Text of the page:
Note: You can add the variables in to avoid typing them, DON’T FORGET to put .crl on the end!


Add http CRL Location

With your new URL selected, tick;

  • Include in CRLs. Clients use this to find DeltaCRL locations.
  • Include in the CDP extension of issued certificates.

Apply > OK > Services will Restart.

Publish CRL Windows Server

Once Again, click Add, this time type in the UNC path to your hidden PKI share on your CRL Server, e.g.


Note: You can add the variables in to avoid typing them, DON’T FORGET to put .crl on the end!


CRL UNC Path Windows 2016

With your UNC path selected, tick;

  • Publish CRLs to this location.
  • Publish Delta CRLs to this location.

Apply  > OK > Services will restart.

UNC Path for Windows CRL

That’s your PKI environment stood up and ready to go, you may also want to setup OCSP, see the following article;

Microsoft Certificate Services Configuring OCSP

You can now issue certificates, some of the things you might want to consider setting up are;

Windows Server 2012 – Enable LDAPS

Deploying Certificates via ‘Auto Enrollment’

Windows Server 2012 – Secure RDP Access with Certificates

Install and Configure Certificate Enrolment Policy Web Service

Related Articles, References, Credits, or External Links


Author: PeteLong

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  1. A wonderful articular! Was nice to see something that was descriptive and walked people though the process. This helped a greatly in my deployment!

    I think the only thing I would add to the articular was that in the SubCA needs to be joined to the domain, and when you log in, a domain account needs to be used with Enterprise Admin rights. I created a dedicated a PKI “service account” with a complex password for the subCA to use. Not sure that was needed but did not want to use the admin account and have something mess up because of a PW change.

    Thanks again!

    Post a Reply
    • Hi Rick, Thanks for the feedback.


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  2. Hi Pete, thanks for the guide. At the end of this i’m trying to follow your guide to setup OCSP but I’m getting confused regarding the address for it. I’m trying to run the responder from the same server you setup as a CRL server in this guide.
    All the instructions for OCSP suggest putting however at no point does any guide suggest creating the /ocsp directory. Another guide makes it seem like this is automatically created, but that wasn’t the case for me.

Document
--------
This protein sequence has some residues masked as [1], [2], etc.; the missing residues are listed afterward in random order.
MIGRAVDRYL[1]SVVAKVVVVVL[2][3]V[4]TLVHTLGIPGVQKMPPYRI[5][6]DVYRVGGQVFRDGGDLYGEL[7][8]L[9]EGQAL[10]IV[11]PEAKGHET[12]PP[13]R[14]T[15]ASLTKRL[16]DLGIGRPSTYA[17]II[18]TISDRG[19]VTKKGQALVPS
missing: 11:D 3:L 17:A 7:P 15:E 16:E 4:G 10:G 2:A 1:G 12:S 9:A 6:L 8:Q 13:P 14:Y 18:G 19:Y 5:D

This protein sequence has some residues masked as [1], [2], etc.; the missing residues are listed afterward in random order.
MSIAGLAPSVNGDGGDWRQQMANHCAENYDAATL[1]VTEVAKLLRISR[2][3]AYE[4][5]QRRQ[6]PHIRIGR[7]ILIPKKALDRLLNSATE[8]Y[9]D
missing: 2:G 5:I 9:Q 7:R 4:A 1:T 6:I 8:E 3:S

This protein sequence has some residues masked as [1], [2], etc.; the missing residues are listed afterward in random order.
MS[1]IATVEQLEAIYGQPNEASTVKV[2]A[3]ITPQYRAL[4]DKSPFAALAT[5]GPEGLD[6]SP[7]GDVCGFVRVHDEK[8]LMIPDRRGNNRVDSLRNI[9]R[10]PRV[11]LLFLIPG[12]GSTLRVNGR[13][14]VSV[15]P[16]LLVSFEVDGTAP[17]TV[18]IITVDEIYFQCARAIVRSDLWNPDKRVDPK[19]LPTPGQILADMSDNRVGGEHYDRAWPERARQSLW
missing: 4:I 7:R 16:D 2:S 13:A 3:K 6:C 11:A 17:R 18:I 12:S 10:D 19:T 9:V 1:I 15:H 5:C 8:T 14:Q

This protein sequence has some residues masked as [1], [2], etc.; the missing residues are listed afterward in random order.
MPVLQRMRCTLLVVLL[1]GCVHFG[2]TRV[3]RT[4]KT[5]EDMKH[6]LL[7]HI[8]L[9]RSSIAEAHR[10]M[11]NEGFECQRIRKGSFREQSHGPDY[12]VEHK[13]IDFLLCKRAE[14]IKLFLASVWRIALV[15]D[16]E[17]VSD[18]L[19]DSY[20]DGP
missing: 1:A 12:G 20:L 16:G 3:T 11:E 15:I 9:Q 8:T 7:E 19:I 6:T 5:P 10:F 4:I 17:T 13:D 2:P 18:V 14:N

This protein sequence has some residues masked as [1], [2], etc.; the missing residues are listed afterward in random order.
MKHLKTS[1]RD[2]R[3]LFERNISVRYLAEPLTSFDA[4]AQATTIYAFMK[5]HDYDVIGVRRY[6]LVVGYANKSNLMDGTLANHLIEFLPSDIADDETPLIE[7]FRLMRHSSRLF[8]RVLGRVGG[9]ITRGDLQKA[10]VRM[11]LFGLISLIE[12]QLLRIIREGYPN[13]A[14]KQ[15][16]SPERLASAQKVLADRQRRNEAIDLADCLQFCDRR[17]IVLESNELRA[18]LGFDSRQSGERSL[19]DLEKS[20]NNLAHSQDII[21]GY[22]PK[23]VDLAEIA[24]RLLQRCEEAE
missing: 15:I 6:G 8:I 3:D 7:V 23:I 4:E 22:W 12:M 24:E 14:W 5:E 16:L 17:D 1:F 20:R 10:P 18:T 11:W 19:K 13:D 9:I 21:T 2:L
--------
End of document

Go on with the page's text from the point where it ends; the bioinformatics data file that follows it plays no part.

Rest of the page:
Based off this guide should i actually be pointing it at /pki? or have i just missed a step?

    Post a Reply
    • The directory will get created for you, (if you try and browse to it you might get an error though that’s fine), you would add the OCSP URL as an Extension (like a CRL entry) but you add it as a AIA.


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  3. Hello again,
    Your article helped me a lot.
    I don’t know if I miss, but PKIView was showing an error in the CDP Container tab, because the Sub-CA CRL file was not in the PKI folder on the web server. I copied it there and everything is ok.
    Thanx again.

    Post a Reply
  4. Thank you Pete, it is a great write.

    I was following it and doing the configs to setup a 2019 issuing server, but publishing the SubCA cert in AD is failing. The other three commands are successful tho. I could not find anything helpful on MS forums as fix. Thanks for the help, below is the command and error messages:

    certutil -dspublish -f SubCA.crt SubCA
    CertUtil: -dsPublish command FAILED: 0x8007003a (WIN32: 58 ERROR_BAD_NET_RESP)
    CertUtil: The specified server cannot perform the requested operation

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  5. Thank you Pete for the write up, I have followed several of your articles in the past and they have helped me immensely. I know that this is an older article but I was wondering if you just left the AIA fields on the sub server with defaults or if those should be populated with similar values to the pub?

    Thanks again!

    Post a Reply